For Charles Rogers, being part of the Pepsi bottler network has been about the legacy. That legacy began in 1943 when his grandfather E.L. Rogers and his uncle Dutch Rogers partnered to buy a Pepsi franchise. Originally based in Eufaula, Okla., the franchise moved to McAlester, Okla., in 1954 and would go on to become Pepsi-Cola Bottling Co. (PCBC) of McAlester, Okla. But more recently, the CEO of PCBC of McAlester revealed a different take on what legacy truly means.

What helped change that legacy was when PCBC of McAlester was nominated and subsequently won the 2019 Donald M. Kendall Bottler of the Year Award from PepsiCo. The company also is a nominee for the 2020 award.

“As probably many know, this is absolutely the Super Bowl of the beverage world as far as the Pepsi side,” Rogers says. “I’m not sure that there is a more prestigious award for a bottler to achieve. For my team and the guys to get it has been such a humbling and wonderful experience that they are starting to see all the payoff to the blood, sweat and tears to the customer to the company.

“Like I said, this is probably the highest and greatest award that you can get as a Pepsi-Cola bottler,” he continues. “Not only to win the 2019 and be nominated again in 2020, it’s such a tremendous honor, it’s hard to put into words.”

As part of the nomination process, a video is comprised highlighting the company’s history and evolution. That video, as well as a personal event, helped Rogers view the company’s legacy a little differently.

“I came from a long legacy in the Pepsi business and it didn’t dawn on me until we won that award in ‘19 and they put this video together and really made me realize what a legacy that is,” Rogers explains. “It made me start to think about the future. Since then, I have a couple of sons who have joined the business. My son-in-law joined the business. I had a grandson 6 months ago, which changed the whole dynamic of the future moving forward.

“It made me realize that I’m not just carrying on the family legacy for the past, I’m building a legacy to move forward for the family,” he continues. “So this is a tremendous honor for me and obviously my family that we’ve done so well. We want to make sure that we represent the Pepsi family and our Rogers family in the best light that we can.”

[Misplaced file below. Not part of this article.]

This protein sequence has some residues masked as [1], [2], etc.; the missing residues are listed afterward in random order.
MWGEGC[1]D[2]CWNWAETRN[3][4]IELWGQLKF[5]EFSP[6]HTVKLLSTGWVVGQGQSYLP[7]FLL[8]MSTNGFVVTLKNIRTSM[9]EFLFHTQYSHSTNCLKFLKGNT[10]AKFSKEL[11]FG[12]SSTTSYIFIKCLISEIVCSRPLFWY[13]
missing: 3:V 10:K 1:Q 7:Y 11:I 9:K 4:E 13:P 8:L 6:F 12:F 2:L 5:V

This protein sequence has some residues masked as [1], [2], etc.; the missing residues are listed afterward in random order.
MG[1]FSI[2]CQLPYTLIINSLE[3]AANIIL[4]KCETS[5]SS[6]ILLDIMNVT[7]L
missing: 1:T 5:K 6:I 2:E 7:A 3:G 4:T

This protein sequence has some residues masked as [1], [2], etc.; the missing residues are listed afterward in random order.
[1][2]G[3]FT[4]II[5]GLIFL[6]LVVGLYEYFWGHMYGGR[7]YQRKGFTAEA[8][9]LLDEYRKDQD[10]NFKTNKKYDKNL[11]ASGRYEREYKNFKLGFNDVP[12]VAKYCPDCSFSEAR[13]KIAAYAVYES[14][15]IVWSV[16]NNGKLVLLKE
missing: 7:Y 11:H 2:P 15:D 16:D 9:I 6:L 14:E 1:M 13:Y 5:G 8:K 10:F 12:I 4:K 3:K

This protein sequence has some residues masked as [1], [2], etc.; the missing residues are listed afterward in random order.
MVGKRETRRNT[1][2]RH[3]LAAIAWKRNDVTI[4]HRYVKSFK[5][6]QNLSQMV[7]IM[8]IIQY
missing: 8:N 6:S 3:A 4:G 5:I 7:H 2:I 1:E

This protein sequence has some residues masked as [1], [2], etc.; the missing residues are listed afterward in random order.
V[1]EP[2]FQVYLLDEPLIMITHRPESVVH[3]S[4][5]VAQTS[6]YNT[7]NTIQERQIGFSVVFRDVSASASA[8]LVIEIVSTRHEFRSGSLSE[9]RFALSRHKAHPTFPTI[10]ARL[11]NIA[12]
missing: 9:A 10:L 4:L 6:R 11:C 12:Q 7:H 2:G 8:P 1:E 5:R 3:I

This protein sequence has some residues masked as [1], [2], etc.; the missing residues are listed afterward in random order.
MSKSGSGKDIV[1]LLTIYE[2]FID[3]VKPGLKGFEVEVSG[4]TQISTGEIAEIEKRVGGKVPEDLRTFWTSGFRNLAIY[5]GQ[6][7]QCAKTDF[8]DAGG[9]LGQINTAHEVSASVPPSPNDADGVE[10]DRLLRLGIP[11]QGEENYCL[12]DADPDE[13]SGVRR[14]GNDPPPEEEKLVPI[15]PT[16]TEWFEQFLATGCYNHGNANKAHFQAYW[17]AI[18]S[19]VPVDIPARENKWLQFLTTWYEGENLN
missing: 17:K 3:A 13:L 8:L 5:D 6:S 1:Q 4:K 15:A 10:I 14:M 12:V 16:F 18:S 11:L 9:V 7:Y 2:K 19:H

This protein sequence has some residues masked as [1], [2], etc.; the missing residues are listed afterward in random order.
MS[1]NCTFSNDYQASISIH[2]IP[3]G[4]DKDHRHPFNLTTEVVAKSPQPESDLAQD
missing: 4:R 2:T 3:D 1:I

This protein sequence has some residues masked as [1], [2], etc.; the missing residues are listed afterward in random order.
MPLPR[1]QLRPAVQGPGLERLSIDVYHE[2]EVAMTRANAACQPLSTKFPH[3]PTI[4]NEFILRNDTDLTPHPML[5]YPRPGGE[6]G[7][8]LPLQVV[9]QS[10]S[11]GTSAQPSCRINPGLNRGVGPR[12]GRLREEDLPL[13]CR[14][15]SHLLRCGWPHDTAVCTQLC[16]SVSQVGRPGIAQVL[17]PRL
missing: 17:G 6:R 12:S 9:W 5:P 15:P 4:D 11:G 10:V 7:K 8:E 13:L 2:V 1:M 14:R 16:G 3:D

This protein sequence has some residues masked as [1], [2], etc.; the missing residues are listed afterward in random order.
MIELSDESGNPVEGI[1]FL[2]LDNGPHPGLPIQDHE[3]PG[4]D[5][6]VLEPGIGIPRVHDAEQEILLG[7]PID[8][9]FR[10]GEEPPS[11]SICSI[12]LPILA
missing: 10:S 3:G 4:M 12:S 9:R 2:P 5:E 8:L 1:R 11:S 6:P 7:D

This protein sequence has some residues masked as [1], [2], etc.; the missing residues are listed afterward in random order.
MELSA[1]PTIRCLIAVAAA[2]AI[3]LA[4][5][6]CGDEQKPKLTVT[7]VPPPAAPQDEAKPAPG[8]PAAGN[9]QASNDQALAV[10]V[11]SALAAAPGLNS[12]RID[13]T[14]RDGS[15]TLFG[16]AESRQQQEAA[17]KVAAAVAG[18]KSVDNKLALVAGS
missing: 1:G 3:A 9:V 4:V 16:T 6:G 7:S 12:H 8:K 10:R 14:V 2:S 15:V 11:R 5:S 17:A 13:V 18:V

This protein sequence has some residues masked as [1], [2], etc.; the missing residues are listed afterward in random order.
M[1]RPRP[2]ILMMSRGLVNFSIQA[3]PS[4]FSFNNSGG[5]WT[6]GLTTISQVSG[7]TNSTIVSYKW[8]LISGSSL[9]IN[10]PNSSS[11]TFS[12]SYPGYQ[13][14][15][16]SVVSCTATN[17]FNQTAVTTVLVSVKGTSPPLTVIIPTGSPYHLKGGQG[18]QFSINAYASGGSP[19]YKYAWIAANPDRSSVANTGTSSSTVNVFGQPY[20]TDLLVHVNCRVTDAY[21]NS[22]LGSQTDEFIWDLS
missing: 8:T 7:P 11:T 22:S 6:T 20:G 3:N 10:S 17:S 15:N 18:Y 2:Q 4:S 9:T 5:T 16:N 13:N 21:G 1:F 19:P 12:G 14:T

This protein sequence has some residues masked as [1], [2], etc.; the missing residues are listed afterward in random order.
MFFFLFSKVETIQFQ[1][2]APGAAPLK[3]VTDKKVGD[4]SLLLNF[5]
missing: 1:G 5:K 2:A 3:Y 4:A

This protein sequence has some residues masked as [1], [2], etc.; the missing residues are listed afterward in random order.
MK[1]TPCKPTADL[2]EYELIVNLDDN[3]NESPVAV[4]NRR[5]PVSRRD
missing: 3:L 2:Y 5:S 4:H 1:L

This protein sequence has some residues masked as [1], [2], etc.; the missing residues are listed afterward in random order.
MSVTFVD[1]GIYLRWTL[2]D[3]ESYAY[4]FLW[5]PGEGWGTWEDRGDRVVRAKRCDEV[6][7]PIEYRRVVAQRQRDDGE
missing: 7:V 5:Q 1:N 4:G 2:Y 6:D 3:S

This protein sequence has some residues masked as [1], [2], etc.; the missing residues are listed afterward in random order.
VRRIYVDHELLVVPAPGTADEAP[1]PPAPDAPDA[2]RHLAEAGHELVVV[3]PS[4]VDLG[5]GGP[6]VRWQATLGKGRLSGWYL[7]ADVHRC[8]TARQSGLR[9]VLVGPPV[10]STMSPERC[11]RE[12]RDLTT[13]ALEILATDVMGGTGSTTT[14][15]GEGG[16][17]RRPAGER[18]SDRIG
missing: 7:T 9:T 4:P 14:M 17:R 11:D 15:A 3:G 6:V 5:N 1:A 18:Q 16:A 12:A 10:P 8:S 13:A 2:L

Although the Rogers family has been in the Pepsi distribution business since 1943, Rogers’ recent tenure emerged in 2017 when he joined as CEO following 21 years as a police officer.

“I took over for the family in 2017, and it has been a tremendous change and atmosphere,” he says. “A tremendous change in not only the way we do business but in the way that we bring the business to the customer. In the past, since 2017, we have continued to grow every single month.”

Following his first year, the business grew 18% followed by 13% the next year. In 2019, its business was up 9.5% and finished 2020 with 20% growth. At the time Rogers spoke with Beverage Industry, 2021 was projected to finish at 6.5% growth.

“I look at the business as a whole and not only are we growing the total CSD business, but we’ve continued to grow the non-carb business and broaden our portfolio, which is really the game changer to everything that we’ve done,” Rogers says.

For these reasons and more, is why Beverage Industry has selected PCBC of McAlester as its 2022 Bottler of the Year.

“It made me realize that I’m not just carrying on the family legacy for the past, I’m building a legacy to move forward for the family. So this is a tremendous honor for me and obviously my family that we’ve done so well. We want to make sure that we represent the Pepsi family and our Rogers family in the best light that we can.” -Charles Rogers, CEO of Pepsi-Cola Bottling Co. of McAlester

Connecting with the community

Primarily serving the southeastern Oklahoma territory, PCBC of McAlester has an employee base that ranges from 50-60 people, varying among part-time workers, to help process its approximately 1.5-1.75 million 8-ounce equivalent cases a year.